Chris Barber is testifying today at the Public Order Emergency Commission

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Freedom Convoy organizer Chris Barber is testifying today at the Public Order Emergency Commission. Brigitte Belton is expected to testify next, then Lich.

When Chris Barbar walks up to the stage, several audience members clap, but many reporters in the media room don’t like that. Barber starts by saying he owns a trucking company. During the pandemic, restaurants and bathrooms were closed for truckers. Barber said this made it difficult to work.

Two weeks into the pandemic, I remember thinking, ‘this isn’t worth it.’ But the customer demand kept climbing, so I stayed.”

Barber said he was interested in Belton’s trucker protest idea to “speak my part, to do my part to protest, to try and get the government to start listening to us.” Barber adds he had several TikTok accounts because he kept getting suspended for trolling.

Several protest organizers, including Barber, Tamara Lich, and Pat King, are facing criminal charges related to their involvement.

The inquiry investigates the events leading up to the federal government’s emergency declaration on Feb. 14, weeks into demonstrations that had gridlocked downtown Ottawa and spilled into border blockades elsewhere.

It has so far painted a picture of confusion and chaos among police forces and levels of government as officials tried to figure out how to respond.

By all accounts to date, the idea for the convoy to Ottawa appears to have been inspired by a TikTok video of two truck drivers.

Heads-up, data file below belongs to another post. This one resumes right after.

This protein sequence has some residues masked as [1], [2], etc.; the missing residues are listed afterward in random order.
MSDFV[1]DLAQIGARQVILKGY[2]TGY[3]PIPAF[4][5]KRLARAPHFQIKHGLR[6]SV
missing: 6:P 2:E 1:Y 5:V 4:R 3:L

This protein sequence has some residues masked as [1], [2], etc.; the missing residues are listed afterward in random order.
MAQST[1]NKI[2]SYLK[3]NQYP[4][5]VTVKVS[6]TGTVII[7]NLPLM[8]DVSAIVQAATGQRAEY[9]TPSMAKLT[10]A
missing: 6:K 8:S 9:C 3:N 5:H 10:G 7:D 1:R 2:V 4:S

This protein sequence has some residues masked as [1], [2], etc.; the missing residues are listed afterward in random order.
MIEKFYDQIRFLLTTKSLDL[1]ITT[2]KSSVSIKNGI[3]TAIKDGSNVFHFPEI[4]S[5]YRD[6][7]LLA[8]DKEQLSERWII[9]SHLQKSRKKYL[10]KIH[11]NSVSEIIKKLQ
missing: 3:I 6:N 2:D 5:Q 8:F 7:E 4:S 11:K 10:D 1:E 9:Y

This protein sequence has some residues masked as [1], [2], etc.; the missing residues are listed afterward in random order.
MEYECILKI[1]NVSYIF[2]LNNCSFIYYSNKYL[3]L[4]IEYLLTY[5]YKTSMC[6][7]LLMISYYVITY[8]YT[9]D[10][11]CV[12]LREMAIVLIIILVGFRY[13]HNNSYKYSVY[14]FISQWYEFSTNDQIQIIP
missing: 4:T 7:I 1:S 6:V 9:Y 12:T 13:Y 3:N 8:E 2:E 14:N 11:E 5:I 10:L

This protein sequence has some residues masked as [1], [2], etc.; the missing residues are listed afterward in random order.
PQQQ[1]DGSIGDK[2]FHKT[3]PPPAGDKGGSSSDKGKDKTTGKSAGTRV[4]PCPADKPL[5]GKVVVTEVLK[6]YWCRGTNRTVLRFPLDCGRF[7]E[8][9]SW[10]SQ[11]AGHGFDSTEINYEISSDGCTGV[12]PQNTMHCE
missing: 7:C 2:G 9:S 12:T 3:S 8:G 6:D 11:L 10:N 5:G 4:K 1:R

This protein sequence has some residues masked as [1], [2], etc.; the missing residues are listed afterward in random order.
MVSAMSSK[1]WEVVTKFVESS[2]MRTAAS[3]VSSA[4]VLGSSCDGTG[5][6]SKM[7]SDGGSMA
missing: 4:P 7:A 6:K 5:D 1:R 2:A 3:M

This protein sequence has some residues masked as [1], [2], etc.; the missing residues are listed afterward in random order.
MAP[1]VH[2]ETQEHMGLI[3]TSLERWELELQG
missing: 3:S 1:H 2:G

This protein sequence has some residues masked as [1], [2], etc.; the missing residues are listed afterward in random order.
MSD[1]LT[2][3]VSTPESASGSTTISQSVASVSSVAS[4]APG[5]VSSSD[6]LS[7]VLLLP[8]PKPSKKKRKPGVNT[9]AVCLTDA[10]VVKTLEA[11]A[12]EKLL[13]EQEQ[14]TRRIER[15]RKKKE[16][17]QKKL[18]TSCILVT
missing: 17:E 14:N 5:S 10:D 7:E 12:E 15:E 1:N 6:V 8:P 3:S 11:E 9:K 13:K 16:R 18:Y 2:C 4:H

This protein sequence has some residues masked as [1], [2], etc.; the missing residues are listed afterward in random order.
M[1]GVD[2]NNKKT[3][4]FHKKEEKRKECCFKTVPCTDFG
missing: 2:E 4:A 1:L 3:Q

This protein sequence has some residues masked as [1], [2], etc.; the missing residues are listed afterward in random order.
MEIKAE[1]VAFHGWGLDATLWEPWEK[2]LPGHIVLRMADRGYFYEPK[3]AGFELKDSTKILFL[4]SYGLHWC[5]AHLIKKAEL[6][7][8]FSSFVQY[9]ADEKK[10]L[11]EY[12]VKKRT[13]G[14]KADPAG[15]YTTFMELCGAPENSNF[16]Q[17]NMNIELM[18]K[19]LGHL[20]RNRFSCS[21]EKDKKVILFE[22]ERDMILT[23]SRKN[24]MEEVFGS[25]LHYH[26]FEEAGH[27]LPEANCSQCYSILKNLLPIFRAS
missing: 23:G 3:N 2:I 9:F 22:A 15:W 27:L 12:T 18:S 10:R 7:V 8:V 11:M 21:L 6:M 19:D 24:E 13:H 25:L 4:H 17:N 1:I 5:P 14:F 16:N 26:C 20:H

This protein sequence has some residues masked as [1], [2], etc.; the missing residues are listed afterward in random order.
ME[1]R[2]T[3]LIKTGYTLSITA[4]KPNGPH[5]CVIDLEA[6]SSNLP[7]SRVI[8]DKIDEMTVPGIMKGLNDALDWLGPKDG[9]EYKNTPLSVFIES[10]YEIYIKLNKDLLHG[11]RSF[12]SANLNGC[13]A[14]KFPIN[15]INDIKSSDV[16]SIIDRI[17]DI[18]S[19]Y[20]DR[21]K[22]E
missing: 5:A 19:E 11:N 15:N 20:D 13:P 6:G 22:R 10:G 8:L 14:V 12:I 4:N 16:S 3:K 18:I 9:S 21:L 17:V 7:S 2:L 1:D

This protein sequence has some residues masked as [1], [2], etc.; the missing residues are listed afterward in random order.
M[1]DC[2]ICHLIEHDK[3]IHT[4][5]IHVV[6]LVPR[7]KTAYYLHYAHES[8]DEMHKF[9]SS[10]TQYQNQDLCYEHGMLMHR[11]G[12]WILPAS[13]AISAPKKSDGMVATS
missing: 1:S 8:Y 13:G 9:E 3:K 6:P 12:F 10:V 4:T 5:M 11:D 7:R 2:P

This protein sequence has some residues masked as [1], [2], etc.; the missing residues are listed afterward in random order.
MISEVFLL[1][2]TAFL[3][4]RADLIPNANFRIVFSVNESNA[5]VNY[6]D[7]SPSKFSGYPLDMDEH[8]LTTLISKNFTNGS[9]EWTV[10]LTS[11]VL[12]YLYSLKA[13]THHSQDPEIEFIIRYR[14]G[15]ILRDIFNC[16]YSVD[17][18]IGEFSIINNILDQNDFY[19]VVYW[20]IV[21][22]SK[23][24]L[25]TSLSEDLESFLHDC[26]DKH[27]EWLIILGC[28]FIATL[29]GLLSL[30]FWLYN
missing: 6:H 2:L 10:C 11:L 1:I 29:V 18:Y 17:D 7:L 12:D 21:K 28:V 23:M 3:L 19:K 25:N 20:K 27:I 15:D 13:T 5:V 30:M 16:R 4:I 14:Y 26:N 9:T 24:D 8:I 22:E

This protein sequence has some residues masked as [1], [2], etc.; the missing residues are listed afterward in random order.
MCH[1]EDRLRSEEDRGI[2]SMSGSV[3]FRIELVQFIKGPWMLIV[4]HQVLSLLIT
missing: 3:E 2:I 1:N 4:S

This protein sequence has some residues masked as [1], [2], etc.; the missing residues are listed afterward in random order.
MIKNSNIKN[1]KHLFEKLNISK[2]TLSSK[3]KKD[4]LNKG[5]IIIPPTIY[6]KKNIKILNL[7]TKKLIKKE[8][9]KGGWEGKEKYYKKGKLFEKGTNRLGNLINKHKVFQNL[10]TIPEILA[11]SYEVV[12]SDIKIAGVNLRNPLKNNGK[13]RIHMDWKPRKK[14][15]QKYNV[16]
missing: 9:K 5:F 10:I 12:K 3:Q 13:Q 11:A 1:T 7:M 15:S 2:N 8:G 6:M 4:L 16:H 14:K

Convoy Organizer Chris Barber is on the stand at the EA inquiry. “I wasn’t allowed in certain restaurants.” Then he is admitted to being fully vaccinated. That explains why he always says, “I seen…”.

When Barber is asked about fellow organizer James Bauder’s controversial (and legally-dubious) “memorandum of understanding,” which was sent to the federal government, he replies, “I have no clue what’s in the document, and I will never read it.”

Barber was an early organizer, driving from his Saskatchewan home to Ottawa in January, with Lich at his side for much of the journey.

The two are co-accused of criminal mischief, obstructing police and counselling others to commit mischief and intimidation for their actions during the protest.

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Protesters began to arrive in Ottawa on Jan. 28 to express their anger and opposition to the federal government and to COVID-19 restrictions, including vaccine mandates.

The protest quickly evolved into what police and government officials have described as an all-out occupation, with demonstrators blocking traffic, blaring truck horns and setting up camp in city streets.

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